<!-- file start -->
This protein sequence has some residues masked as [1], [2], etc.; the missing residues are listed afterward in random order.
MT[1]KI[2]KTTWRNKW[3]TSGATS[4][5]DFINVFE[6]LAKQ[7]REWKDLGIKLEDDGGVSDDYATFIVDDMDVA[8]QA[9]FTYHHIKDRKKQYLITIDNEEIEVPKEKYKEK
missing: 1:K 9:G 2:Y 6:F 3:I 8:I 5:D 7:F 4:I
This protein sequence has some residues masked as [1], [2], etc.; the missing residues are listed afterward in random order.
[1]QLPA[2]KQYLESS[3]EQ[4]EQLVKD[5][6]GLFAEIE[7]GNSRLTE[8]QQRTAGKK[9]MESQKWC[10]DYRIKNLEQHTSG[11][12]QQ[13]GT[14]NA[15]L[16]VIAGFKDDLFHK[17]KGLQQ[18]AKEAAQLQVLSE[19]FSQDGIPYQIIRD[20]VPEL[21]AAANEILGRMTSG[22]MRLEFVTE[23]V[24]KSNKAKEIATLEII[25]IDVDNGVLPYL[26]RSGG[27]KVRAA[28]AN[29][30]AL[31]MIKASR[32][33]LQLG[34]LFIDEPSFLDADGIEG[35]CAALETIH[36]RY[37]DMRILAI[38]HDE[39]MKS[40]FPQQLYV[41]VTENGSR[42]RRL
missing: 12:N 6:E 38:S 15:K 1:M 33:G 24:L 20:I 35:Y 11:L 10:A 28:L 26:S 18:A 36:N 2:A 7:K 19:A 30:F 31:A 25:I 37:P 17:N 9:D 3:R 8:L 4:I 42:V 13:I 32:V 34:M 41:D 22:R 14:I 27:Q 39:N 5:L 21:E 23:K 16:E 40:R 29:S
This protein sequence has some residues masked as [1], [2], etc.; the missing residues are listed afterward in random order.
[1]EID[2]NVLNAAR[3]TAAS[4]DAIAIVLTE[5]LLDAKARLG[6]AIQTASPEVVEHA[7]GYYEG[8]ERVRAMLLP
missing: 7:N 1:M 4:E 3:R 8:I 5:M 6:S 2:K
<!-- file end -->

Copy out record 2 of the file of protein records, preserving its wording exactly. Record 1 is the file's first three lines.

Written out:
This protein sequence has some residues masked as [1], [2], etc.; the missing residues are listed afterward in random order.
[1]QLPA[2]KQYLESS[3]EQ[4]EQLVKD[5][6]GLFAEIE[7]GNSRLTE[8]QQRTAGKK[9]MESQKWC[10]DYRIKNLEQHTSG[11][12]QQ[13]GT[14]NA[15]L[16]VIAGFKDDLFHK[17]KGLQQ[18]AKEAAQLQVLSE[19]FSQDGIPYQIIRD[20]VPEL[21]AAANEILGRMTSG[22]MRLEFVTE[23]V[24]KSNKAKEIATLEII[25]IDVDNGVLPYL[26]RSGG[27]KVRAA[28]AN[29][30]AL[31]MIKASR[32][33]LQLG[34]LFIDEPSFLDADGIEG[35]CAALETIH[36]RY[37]DMRILAI[38]HDE[39]MKS[40]FPQQLYV[41]VTENGSR[42]RRL
missing: 12:N 6:E 38:S 15:K 1:M 33:G 24:L 20:I 35:Y 11:L 10:A 28:L 26:S 18:A 36:N 2:A 7:K 19:A 30:F 31:A 25:I 37:P 17:N 9:D 3:R 8:L 4:I 42:V 13:I 32:V 34:M 41:D 22:R 14:I 27:Q 39:N 5:L 21:E 23:K 16:E 40:R 29:S